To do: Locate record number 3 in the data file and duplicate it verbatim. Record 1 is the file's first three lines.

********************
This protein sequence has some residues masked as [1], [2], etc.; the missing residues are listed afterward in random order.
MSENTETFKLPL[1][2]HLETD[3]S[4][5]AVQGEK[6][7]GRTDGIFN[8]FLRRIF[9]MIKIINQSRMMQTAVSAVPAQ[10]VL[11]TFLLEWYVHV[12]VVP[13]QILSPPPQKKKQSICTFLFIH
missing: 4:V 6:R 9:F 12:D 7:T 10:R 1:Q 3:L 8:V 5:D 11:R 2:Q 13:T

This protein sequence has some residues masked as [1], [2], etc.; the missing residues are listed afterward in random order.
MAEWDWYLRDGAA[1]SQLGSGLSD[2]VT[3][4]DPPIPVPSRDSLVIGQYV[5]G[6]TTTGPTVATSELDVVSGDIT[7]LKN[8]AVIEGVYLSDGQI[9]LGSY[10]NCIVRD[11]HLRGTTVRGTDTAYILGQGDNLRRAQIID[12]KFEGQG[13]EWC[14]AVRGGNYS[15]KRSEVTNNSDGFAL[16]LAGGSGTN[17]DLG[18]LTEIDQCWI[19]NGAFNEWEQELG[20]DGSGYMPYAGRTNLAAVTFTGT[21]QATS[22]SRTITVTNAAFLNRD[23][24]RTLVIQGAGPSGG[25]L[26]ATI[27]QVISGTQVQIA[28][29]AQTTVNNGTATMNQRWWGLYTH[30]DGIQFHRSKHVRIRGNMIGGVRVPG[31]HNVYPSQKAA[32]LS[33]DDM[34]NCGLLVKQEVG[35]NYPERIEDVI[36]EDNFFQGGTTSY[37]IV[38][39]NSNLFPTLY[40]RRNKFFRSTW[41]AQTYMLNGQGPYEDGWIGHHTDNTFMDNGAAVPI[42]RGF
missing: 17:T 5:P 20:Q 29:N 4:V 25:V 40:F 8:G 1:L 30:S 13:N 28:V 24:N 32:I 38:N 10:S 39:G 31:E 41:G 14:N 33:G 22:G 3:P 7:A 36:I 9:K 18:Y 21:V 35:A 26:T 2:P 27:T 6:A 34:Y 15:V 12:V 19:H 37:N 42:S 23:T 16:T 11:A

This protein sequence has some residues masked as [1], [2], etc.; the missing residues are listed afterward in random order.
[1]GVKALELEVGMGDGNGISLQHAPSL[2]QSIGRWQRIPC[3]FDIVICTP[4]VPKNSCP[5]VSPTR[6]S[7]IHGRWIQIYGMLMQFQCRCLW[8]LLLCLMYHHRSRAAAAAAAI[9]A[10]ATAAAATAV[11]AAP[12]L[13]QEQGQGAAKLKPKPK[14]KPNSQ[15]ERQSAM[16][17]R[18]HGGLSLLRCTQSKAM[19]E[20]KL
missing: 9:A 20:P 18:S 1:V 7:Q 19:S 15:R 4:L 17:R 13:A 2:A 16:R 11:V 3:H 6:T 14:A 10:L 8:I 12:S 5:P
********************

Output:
This protein sequence has some residues masked as [1], [2], etc.; the missing residues are listed afterward in random order.
[1]GVKALELEVGMGDGNGISLQHAPSL[2]QSIGRWQRIPC[3]FDIVICTP[4]VPKNSCP[5]VSPTR[6]S[7]IHGRWIQIYGMLMQFQCRCLW[8]LLLCLMYHHRSRAAAAAAAI[9]A[10]ATAAAATAV[11]AAP[12]L[13]QEQGQGAAKLKPKPK[14]KPNSQ[15]ERQSAM[16][17]R[18]HGGLSLLRCTQSKAM[19]E[20]KL
missing: 9:A 20:P 18:S 1:V 7:Q 19:S 15:R 4:L 17:R 13:A 2:A 16:R 11:V 3:H 6:T 14:A 10:L 8:I 12:S 5:P